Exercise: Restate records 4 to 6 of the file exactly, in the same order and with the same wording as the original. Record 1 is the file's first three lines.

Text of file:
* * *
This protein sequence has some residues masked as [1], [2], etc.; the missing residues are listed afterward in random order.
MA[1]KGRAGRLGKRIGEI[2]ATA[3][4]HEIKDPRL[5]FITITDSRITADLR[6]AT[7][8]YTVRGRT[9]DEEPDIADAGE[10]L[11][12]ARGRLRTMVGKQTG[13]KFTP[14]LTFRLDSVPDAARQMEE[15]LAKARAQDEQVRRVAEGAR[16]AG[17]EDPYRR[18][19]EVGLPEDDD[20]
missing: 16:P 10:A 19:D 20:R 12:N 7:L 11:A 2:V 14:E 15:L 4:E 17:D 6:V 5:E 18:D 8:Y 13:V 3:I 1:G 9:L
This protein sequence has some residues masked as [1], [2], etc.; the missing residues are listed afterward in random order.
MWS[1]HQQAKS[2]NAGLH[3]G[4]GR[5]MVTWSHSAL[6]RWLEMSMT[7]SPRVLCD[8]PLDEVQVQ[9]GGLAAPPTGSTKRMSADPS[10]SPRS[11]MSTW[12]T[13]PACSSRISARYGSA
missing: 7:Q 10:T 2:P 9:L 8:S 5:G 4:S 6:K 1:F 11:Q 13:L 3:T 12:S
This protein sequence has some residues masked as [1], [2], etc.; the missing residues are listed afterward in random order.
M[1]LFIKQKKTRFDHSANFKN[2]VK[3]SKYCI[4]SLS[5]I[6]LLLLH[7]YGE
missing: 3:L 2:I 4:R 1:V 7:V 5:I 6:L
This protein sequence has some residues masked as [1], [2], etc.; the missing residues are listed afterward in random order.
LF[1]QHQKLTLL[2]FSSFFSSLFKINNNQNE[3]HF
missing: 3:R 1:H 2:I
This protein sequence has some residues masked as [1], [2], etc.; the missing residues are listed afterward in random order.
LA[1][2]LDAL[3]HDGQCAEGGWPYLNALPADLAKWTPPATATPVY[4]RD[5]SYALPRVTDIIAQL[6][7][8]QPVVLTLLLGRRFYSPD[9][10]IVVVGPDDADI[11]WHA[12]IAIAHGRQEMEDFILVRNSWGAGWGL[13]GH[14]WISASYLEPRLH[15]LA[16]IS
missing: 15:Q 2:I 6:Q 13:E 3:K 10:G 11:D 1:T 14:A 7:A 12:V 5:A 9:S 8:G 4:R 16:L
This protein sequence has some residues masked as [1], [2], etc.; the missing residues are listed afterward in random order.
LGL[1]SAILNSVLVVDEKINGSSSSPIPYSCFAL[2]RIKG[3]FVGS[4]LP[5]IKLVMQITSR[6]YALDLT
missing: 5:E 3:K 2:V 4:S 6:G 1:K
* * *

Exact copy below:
This protein sequence has some residues masked as [1], [2], etc.; the missing residues are listed afterward in random order.
LF[1]QHQKLTLL[2]FSSFFSSLFKINNNQNE[3]HF
missing: 3:R 1:H 2:I
This protein sequence has some residues masked as [1], [2], etc.; the missing residues are listed afterward in random order.
LA[1][2]LDAL[3]HDGQCAEGGWPYLNALPADLAKWTPPATATPVY[4]RD[5]SYALPRVTDIIAQL[6][7][8]QPVVLTLLLGRRFYSPD[9][10]IVVVGPDDADI[11]WHA[12]IAIAHGRQEMEDFILVRNSWGAGWGL[13]GH[14]WISASYLEPRLH[15]LA[16]IS
missing: 15:Q 2:I 6:Q 13:E 3:K 10:G 11:D 1:T 14:A 7:A 12:V 5:A 9:S 8:G 4:R 16:L
This protein sequence has some residues masked as [1], [2], etc.; the missing residues are listed afterward in random order.
LGL[1]SAILNSVLVVDEKINGSSSSPIPYSCFAL[2]RIKG[3]FVGS[4]LP[5]IKLVMQITSR[6]YALDLT
missing: 5:E 3:K 2:V 4:S 6:G 1:K